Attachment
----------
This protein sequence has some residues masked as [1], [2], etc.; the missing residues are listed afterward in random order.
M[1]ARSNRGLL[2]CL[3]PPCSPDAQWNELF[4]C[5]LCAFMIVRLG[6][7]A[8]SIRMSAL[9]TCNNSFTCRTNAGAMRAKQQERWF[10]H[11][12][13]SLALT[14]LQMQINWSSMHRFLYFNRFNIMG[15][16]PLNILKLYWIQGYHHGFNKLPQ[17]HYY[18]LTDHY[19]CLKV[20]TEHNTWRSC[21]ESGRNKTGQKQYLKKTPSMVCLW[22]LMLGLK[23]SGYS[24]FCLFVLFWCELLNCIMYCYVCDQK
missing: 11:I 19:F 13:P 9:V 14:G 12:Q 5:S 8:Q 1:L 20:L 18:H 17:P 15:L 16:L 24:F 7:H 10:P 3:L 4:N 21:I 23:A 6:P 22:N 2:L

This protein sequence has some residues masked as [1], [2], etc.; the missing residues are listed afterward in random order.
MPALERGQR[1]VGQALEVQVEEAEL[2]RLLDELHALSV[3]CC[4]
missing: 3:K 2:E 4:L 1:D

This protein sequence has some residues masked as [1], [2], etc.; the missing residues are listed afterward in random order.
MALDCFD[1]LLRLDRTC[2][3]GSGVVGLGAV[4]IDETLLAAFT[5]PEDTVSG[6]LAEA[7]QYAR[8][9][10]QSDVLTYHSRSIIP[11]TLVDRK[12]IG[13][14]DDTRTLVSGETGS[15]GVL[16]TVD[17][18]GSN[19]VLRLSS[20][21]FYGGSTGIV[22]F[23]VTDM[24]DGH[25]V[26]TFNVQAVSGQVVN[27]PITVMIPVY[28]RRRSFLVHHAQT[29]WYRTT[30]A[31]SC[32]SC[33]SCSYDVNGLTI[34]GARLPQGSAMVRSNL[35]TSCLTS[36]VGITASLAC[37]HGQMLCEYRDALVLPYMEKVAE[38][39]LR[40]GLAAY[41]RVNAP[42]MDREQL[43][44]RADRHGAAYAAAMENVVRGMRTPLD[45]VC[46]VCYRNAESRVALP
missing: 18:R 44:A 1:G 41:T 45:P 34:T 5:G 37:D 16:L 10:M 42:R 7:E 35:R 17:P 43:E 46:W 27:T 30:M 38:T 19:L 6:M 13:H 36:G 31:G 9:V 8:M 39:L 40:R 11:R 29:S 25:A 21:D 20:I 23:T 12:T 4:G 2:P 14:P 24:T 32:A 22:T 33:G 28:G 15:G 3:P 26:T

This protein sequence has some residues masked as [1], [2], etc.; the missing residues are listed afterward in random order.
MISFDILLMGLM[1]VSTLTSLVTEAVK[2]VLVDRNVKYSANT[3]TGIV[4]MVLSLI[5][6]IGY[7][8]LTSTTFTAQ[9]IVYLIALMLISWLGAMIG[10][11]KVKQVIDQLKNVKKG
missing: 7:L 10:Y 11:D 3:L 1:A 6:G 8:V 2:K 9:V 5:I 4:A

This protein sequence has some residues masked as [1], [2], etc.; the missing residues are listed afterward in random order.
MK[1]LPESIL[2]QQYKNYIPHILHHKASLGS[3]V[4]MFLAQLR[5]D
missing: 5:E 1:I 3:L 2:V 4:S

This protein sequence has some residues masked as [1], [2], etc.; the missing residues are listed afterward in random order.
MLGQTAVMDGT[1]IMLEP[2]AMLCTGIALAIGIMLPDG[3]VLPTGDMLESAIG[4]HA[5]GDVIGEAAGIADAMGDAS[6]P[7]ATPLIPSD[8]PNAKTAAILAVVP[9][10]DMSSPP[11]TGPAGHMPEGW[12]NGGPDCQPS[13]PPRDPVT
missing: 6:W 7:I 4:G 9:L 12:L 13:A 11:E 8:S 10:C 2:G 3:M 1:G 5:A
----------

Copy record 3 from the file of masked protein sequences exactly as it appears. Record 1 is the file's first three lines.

This protein sequence has some residues masked as [1], [2], etc.; the missing residues are listed afterward in random order.
MALDCFD[1]LLRLDRTC[2][3]GSGVVGLGAV[4]IDETLLAAFT[5]PEDTVSG[6]LAEA[7]QYAR[8][9][10]QSDVLTYHSRSIIP[11]TLVDRK[12]IG[13][14]DDTRTLVSGETGS[15]GVL[16]TVD[17][18]GSN[19]VLRLSS[20][21]FYGGSTGIV[22]F[23]VTDM[24]DGH[25]V[26]TFNVQAVSGQVVN[27]PITVMIPVY[28]RRRSFLVHHAQT[29]WYRTT[30]A[31]SC[32]SC[33]SCSYDVNGLTI[34]GARLPQGSAMVRSNL[35]TSCLTS[36]VGITASLAC[37]HGQMLCEYRDALVLPYMEKVAE[38][39]LR[40]GLAAY[41]RVNAP[42]MDREQL[43][44]RADRHGAAYAAAMENVVRGMRTPLD[45]VC[46]VCYRNAESRVALP
missing: 18:R 44:A 1:G 41:T 45:P 34:T 5:G 37:D 16:L 10:M 42:R 7:E 35:R 17:P 43:E 46:W 27:T 30:M 38:T 19:L 6:M 13:H 36:G 31:G 9:V 8:M 39:L 40:R 11:R 29:S 25:A 21:D 20:I 23:T 12:T 4:G 2:P 14:P 24:T 32:A 22:T 33:G 28:G 15:G 3:P 26:T